In response to the COVID-19 pandemic, there has been a significant increase in the number of organizations and educational districts relying on video-teleconferencing (VTC) solutions to facilitate remote work and learning, including Zoom. Unfortunately, there has also recently been an increase in instances of uninvited users hijacking or crashing these online meetings, often referred to as “Zoom-bombing”. While this activity most often appears intended to simply disrupt the video conference and upset the invited participants with offensive video or audio, there is the potential for an uninvited user to attempt to go unnoticed in the conference and access restricted information. 

Most of these hijacking/intrusion incidents appear not to be due to underling security flaws in the Zoom application, but rather a lack of sufficient configuration of the application’s privacy settings. If a Zoom meeting is set to the “Public” level of availability, anyone that locates the meeting’s “” address can click the link and join the meeting. As malicious actors find these meeting addresses, they are typically sharing them on dedicated forums. While websites like Reddit have worked to remove these forums and lists, the incidents have continued to occur. 

Here are a few steps to help you properly configure and share your Zoom meeting information with invited users: 

  • Do not share meeting links publicly. Your organization and your users should never post internal Zoom meeting information on social media such as Facebook or Twitter. Meeting links should only be distributed through a private internal method such as email and should restrict attendees to only those users who are logged in to Zoom using their organization email address. Internal meeting invitations should not be forwarded to any unauthorized parties.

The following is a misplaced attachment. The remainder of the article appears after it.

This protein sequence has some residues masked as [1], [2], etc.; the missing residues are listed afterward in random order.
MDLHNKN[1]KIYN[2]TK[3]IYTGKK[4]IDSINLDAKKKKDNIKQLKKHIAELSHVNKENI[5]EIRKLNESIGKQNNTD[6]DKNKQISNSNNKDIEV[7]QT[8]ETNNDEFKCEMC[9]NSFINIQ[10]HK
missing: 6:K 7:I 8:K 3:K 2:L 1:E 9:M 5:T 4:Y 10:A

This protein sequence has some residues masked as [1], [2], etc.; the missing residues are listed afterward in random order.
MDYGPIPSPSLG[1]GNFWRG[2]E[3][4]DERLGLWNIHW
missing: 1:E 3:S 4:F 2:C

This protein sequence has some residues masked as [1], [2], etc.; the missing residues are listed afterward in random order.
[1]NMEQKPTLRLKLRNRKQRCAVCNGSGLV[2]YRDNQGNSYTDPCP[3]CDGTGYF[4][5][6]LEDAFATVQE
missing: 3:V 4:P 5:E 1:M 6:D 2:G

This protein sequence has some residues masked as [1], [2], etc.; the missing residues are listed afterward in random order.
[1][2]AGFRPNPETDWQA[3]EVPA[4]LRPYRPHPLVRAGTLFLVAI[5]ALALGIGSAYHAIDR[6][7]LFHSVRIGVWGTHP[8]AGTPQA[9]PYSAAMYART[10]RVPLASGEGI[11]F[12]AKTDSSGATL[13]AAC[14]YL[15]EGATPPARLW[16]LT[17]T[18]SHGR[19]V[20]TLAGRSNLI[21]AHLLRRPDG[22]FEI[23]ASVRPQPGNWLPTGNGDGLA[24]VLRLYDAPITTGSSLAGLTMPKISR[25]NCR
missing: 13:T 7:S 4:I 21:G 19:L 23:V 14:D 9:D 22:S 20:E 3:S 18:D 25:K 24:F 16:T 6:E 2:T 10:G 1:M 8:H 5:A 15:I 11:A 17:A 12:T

• Set your Zoom meetings to the “Private” setting. The minor inconvenience of intended participants having to enter a password is preferable to having uninvited parties accessing the meeting. 
  • Meetings should not be set up with a user’s Personal Meeting ID (PMI), which is a static credential that can carry over from meeting to meeting. While Zoom may prompt for this ID to start an “instant” meeting, opting to create a “scheduled” meeting will generate a one-time meeting ID, significantly reducing the risk of future misuse. 
  • Restrict video sharing in your meetings. If the meeting host will be the only user expected to share video, change the screen-sharing setting for the meeting to “Host Only.” 
  • Utilize the “Waiting Room” feature to hold invited users from joining the meeting until the host has approved them. 
  • Ensure that your organization’s users are using the most up-to-date version of the Zoom application. 
  • Ensure that your organization’s telework policy or guidelines address your requirements for physical and information security. 

About BlueOrange Compliance: 

BlueOrange Compliance specializes in assisting healthcare organizations navigate HIPAA and HITECH privacy and security requirements. Complex, ever-changing healthcare regulations and increasing risks make it difficult for organizations to stay in front of emerging cyber threats. As a single source, we equip every client with affordable, practical, comprehensive privacy and security solutions, including multiple sources of information to help manage risk. Our clients have peace of mind knowing they are compliant and prepared for potential breaches and adverse audits. BlueOrange Compliance provides this alert for educational purposes only without warranty and specialized advice should be sought about your specific circumstances.

This is a PDF of the above information.